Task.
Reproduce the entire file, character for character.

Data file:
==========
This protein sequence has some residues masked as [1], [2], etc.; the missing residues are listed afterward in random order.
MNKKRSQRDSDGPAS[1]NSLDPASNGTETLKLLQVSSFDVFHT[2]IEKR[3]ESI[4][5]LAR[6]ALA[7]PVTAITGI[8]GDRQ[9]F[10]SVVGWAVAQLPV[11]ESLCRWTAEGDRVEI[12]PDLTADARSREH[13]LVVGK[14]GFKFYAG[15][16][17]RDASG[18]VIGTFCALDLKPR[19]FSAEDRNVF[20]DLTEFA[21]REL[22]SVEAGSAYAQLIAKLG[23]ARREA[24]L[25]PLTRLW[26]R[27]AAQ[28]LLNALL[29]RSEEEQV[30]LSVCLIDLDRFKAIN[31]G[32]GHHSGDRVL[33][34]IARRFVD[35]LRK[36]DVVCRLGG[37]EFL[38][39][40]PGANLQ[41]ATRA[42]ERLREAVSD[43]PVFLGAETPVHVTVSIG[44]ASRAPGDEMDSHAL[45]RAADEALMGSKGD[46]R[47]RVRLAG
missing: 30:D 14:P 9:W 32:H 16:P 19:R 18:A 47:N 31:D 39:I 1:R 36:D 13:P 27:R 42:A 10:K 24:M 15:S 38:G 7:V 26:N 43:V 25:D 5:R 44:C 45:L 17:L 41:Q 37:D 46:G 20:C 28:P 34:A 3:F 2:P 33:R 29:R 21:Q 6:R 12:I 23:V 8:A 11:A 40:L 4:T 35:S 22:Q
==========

This protein sequence has some residues masked as [1], [2], etc.; the missing residues are listed afterward in random order.
MNKKRSQRDSDGPAS[1]NSLDPASNGTETLKLLQVSSFDVFHT[2]IEKR[3]ESI[4][5]LAR[6]ALA[7]PVTAITGI[8]GDRQ[9]F[10]SVVGWAVAQLPV[11]ESLCRWTAEGDRVEI[12]PDLTADARSREH[13]LVVGK[14]GFKFYAG[15][16][17]RDASG[18]VIGTFCALDLKPR[19]FSAEDRNVF[20]DLTEFA[21]REL[22]SVEAGSAYAQLIAKLG[23]ARREA[24]L[25]PLTRLW[26]R[27]AAQ[28]LLNALL[29]RSEEEQV[30]LSVCLIDLDRFKAIN[31]G[32]GHHSGDRVL[33][34]IARRFVD[35]LRK[36]DVVCRLGG[37]EFL[38][39][40]PGANLQ[41]ATRA[42]ERLREAVSD[43]PVFLGAETPVHVTVSIG[44]ASRAPGDEMDSHAL[45]RAADEALMGSKGD[46]R[47]RVRLAG
missing: 30:D 14:P 9:W 32:H 16:P 19:R 18:A 47:N 31:D 39:I 1:R 36:D 13:P 27:R 42:A 10:K 24:M 15:S 38:G 7:V 26:N 43:V 25:D 5:R 44:C 45:L 17:L 41:Q 37:D 46:G 20:C 28:P 34:A 3:F 2:P 33:R 29:R 21:Q 6:R 12:I 23:V 8:A 11:A 40:L 4:T 35:S 22:Q